Dean Byard has unofficially offered his helping hands in putting on the Walking Horse Association Trainers’ Show for many years, but this year marks the first year he is serving as the official show chairman.

The 50th anniversary of the show is set to draw large crowds eager to get started with the 2018 show season March 22-24 at the Calsonic Arena in Shelbyville with each night of classes kicking off at 6 p.m.

“I’ve been helping out forever — in fact I’ve been to all 50 of them, back to the time when it was held in Nashville,” Byard said. “I’ve even judged three of them … The Trainers’ Show is one of the biggest shows we have in the industry and I think this year could be one of the biggest Trainers’ Shows we’ve ever had. People are more enthusiastic about this year’s upcoming show season than I’ve ever seen.”

Byard, who resides in Nashville where he works at Two Rivers Ford, has put forth great effort to ensure this year’s show is fabulous. Upon agreeing to head up the event, Byard first lined up a great panel of judges, including Jamie Bradshaw, Allen Forman and Ronnie Spears.

“We sent out a ballot to all members of the Trainers’ Association and those were sent back in and the show committee tallied up who had the most votes,” he said. “All three agreed to do it right away and all three are qualified.

Actually, all three of them have judged it twice in the past.” This year’s show will place a great emphasis on the amateur exhibitors, Byard said. Other highlights of the show: 20 classes will be Riders’ Cup of the 66 total classes and Riders’ Cup classes are five-time point classes. Lots of opportunities to earn money will be offered and, perhaps something Byard is most excited about, the Three-Year-Old Classic will return.

“It’s been at least 25 years since we’ve had this class so I’m excited about that,” Byard said. “We’ll be paying out $5,000 with $1,500 going to this winner. Back in the day we used to have three or four world champions competing against each other in this class. The three-year-old class is one of the most exciting classes we have in our industry. Everyone wants to watch the three-year-olds so I was thinking bringing this class back would bring with it some excitement.”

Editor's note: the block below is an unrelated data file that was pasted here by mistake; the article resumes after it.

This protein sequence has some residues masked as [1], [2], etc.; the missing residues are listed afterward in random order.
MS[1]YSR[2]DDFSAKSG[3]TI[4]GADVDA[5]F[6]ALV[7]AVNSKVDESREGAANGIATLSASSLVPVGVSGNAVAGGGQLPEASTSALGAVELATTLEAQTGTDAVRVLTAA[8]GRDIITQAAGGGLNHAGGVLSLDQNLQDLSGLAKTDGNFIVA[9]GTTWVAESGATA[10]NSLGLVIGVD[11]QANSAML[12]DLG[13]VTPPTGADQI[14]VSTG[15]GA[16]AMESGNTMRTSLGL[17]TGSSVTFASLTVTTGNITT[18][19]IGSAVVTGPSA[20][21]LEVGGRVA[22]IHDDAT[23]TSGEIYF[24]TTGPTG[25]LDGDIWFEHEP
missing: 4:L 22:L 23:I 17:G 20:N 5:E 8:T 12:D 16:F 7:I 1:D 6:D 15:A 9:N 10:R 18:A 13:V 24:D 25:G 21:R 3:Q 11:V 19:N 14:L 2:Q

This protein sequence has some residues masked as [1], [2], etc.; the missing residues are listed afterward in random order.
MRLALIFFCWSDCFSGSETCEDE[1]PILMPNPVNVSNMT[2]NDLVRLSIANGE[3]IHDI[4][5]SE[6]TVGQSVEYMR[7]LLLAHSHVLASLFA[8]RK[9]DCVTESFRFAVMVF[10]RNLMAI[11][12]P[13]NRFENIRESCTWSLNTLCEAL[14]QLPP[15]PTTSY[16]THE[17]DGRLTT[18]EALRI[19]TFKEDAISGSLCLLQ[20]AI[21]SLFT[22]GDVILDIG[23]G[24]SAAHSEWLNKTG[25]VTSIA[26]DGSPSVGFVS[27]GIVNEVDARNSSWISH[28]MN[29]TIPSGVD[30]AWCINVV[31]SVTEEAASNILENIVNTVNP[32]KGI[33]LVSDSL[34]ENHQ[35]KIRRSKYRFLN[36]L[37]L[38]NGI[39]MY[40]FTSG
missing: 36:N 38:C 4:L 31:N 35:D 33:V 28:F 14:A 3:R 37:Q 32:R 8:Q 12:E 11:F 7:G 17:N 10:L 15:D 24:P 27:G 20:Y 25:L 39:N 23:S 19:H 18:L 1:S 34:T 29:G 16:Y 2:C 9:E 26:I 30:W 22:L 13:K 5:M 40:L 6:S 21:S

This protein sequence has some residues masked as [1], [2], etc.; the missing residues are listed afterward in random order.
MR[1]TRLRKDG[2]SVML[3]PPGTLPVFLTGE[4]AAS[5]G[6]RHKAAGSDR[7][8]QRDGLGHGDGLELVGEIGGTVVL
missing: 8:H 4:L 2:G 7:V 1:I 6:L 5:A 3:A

The Walking Horse Stake, one of six championship classes offered, will also offer increased prize money with the winner taking home $1500. In both of these classes, anyone who enters and shows and doesn’t get a ribbon will be refunded their entry fee.

Something that doesn’t happen often, the trainer showing the most horses will also be rewarded with $500. Lots of prizes will be awarded, keeping the show as exciting as ever.

Again, emphasizing the amateur competitor, each night the show will award 10 gifts that will be awarded based on drawing from a pot filled with names of all amateur riders who have shown that night.

“The gifts are going to be unreal,” he said. “We’ve been donated great things, such as a full-page ad in the Walking Horse Report, a box for the Celebration, and even a $1900 riding jacket donated by Marsha’s. That will be the grand prize given out Saturday night.”

On Saturday night, a drawing will take place for an ATV, with tickets costing $100 apiece. “We’re hoping to sell 200 tickets,” he said, adding money raised will go to the WHTA.

Another addition to this year’s show will be the Amateur Novice Class, open to all
riders who have never won a blue ribbon at the Trainers’ Show.“I’m really interested to see how many people show in this,” he said. “A lot of people have said they think we’ll see 25 or more, so we’ll see.”

The Show Pleasure Championship has been renamed for former show chair Benny
Johnson, in recognition of his devotion to the show for more than 25 years. “The show pleasure class was always Benny’s favorite, so we thought this would be a good way to honor him for his 27 years of serving as show chairman,” Byard said.

In addition to recognizing Johnson, the show will take many opportunities to recognize others throughout the show as well, including trainers. There have been 28 different trainers in the show’s 50-year history to have won the Stake. One trainer has won six times alone and another has won it five times.

All 28 will be honored in center ring at some point during the show, and for the six of the 28 trainers who are deceased, a family member representing them will be recognized in center ring.

A few other show highlights: All ribbons will have a 50th anniversary tassel attached to denote the milestone show, special 50th anniversary medallions will be given to all winners, and ribbons will be given to eight place ties, all receiving money as well.

On Saturday night, March 24, the Trainers’ Auxiliary will host a casual barbecue dinner for all trainers, grooms, farriers and vets. It’s just one more way Byard hopes to make the 50th edition special.

“It’s going to be a great show,” Byard said. “There’s nothing like a Tennessee Walking Horse and I’ve worked hard to try and make the show better. I hope it’s the best one we’ve ever had.”